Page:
Mr.Collier deserves praise for a job well done. A lot of highly-respected people were taken in by Stanford, and in any case the man who never makes mistakes probably never makes anything. One major conundrum for his successor to solve will be how to get more punters into county championship matches. This is where our future Roots, Ballances, Bells and Cooks come from, and people should be encouraged to support our young players as they strive for Test places. The other half of the problem, of course, is how to motivate players who presently feel more motivated in front of packed grounds at T20 games. Best of luck to Mr.Collier and the next contestant!

Posted by YorkshirePudding on (August 13, 2014, 12:20 GMT)

@Flash_hard27, the surplus has a little to do with SKY but prior to David Collier the ECB (and previously TCCB) was run like a Club, without a thought for the long term, the counties all got their slice of the revenue and that's all they cared about.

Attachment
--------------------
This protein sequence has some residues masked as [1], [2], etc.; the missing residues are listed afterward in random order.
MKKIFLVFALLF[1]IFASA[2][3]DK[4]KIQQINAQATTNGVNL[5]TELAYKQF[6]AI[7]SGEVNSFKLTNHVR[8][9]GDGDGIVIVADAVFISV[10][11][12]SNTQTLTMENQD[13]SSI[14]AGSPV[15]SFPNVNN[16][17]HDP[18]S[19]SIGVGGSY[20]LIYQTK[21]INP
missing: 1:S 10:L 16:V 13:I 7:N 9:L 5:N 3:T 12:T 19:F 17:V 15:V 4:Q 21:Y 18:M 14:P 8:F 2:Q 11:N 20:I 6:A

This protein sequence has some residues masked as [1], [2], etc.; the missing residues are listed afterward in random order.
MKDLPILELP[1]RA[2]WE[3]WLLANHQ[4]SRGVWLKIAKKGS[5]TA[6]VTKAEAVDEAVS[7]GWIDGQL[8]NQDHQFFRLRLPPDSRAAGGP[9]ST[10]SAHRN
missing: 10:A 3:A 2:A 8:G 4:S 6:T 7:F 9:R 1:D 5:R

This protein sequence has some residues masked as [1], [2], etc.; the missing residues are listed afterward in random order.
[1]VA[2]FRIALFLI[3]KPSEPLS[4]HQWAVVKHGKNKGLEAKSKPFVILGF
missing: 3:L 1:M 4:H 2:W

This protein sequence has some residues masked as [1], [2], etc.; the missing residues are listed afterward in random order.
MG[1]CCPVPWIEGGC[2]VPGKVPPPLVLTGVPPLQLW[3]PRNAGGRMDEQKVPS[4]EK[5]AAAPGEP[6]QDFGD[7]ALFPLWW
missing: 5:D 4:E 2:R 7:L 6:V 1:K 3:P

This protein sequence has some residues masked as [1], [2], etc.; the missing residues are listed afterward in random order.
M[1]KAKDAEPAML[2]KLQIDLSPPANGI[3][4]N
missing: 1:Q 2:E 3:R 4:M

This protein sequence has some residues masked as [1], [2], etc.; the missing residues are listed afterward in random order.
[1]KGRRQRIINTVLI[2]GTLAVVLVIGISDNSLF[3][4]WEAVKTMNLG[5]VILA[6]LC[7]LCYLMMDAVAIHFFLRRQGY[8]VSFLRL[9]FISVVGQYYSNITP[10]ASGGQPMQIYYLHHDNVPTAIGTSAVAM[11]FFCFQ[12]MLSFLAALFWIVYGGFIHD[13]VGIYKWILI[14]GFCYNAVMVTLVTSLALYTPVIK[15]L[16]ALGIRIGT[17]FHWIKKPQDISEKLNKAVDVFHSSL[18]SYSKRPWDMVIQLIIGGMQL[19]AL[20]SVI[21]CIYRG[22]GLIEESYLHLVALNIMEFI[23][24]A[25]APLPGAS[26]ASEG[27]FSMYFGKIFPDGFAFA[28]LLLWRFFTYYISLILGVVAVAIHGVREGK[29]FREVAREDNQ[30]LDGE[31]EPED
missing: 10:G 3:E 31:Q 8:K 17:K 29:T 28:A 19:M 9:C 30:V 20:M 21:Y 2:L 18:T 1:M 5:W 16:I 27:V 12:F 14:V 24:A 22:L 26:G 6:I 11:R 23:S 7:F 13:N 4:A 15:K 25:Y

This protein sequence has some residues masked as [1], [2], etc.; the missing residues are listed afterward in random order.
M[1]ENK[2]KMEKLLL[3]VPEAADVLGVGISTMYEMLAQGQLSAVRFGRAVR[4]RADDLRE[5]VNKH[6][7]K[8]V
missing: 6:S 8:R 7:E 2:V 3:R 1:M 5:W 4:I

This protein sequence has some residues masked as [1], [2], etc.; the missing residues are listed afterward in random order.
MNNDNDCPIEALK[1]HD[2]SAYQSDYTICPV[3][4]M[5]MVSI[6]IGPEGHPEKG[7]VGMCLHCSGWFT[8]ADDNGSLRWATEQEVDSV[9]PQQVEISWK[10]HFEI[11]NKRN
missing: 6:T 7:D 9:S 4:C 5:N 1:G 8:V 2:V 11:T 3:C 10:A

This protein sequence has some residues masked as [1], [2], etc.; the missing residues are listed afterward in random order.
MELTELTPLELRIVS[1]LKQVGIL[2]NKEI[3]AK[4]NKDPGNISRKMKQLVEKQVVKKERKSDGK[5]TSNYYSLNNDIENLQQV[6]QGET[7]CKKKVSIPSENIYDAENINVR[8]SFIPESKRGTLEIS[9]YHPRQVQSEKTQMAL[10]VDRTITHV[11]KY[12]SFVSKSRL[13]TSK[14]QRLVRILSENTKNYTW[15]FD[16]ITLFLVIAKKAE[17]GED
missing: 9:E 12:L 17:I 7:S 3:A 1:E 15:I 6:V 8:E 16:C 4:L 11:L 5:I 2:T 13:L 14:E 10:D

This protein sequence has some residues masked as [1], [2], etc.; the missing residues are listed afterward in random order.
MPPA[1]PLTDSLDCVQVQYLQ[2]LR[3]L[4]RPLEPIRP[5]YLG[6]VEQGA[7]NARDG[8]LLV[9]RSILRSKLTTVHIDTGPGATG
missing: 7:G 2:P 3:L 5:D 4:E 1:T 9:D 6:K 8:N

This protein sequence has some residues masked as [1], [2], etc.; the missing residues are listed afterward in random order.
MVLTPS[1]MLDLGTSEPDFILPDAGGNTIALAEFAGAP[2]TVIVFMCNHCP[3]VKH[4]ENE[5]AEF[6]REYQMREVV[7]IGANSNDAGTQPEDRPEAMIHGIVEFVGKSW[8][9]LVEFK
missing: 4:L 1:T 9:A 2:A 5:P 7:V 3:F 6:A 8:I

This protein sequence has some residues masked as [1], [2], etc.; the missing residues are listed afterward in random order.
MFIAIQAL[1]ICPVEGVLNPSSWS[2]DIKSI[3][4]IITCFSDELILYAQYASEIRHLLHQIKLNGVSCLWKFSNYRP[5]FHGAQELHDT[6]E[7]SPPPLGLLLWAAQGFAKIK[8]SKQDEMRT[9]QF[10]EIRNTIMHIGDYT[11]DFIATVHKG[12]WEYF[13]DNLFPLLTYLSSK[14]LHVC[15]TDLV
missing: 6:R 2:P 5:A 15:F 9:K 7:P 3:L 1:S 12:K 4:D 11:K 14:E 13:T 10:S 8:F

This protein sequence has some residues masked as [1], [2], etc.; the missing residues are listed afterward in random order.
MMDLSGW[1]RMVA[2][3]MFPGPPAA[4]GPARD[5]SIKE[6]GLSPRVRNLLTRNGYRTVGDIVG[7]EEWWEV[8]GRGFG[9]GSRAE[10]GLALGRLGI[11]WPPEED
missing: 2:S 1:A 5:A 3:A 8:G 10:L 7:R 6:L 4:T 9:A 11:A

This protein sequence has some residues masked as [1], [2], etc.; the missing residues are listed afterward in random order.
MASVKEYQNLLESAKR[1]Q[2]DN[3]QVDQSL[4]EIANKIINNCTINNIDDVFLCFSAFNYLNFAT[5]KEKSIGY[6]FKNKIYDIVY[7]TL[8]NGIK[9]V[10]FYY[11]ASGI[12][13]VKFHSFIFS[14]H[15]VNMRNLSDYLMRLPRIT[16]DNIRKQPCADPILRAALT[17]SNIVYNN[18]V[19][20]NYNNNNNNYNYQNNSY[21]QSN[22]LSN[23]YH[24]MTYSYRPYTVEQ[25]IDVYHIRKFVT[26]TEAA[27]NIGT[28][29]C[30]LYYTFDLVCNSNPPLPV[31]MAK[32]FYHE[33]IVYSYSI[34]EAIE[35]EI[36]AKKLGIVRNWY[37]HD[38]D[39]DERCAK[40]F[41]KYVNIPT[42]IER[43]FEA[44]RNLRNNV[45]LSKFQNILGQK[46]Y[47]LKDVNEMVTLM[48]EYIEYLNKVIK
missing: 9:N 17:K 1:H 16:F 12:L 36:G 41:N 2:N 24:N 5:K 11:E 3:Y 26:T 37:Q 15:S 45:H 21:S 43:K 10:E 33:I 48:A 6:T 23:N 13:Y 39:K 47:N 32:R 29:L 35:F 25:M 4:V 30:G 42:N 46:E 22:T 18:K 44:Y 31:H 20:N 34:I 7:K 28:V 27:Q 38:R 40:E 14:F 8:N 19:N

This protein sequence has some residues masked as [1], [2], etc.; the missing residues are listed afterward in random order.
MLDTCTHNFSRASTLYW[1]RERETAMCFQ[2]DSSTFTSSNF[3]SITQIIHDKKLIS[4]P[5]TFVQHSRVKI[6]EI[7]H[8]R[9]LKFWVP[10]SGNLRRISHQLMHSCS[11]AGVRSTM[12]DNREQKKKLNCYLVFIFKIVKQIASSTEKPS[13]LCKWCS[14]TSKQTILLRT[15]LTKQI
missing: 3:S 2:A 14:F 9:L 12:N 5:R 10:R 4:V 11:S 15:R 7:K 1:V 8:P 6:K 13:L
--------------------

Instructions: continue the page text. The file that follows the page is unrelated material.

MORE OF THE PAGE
Its also possible that if the BBC put its mind to the task it could out bid sky, and im surprised that the ECB hasn't created separate packages like the FA/Premiership have done with football.

Also I agree about the BBC coverage, although you have to consider that the technology has advanced significantly expanded since the BBC had the rights.

Posted by Flash_hard27 on (August 13, 2014, 9:44 GMT)

As addendum to my previous comment.

20 over cricket is my least favourite format of the game but I do watch the Sky coverage of the counties 20:20 competition and when games are close can really enjoy them. ITV have free to air IPL and Champions League T20 games and I find these unwatchable, the production values are so poor in comparison with lesser commentators and pundits on show and constant advertising including in the commentary..."that 6 was bought to you by Big Company, producers of the world's favourite hogwash"...good grief. to my mind this is further evidence that free does not always equate to good value.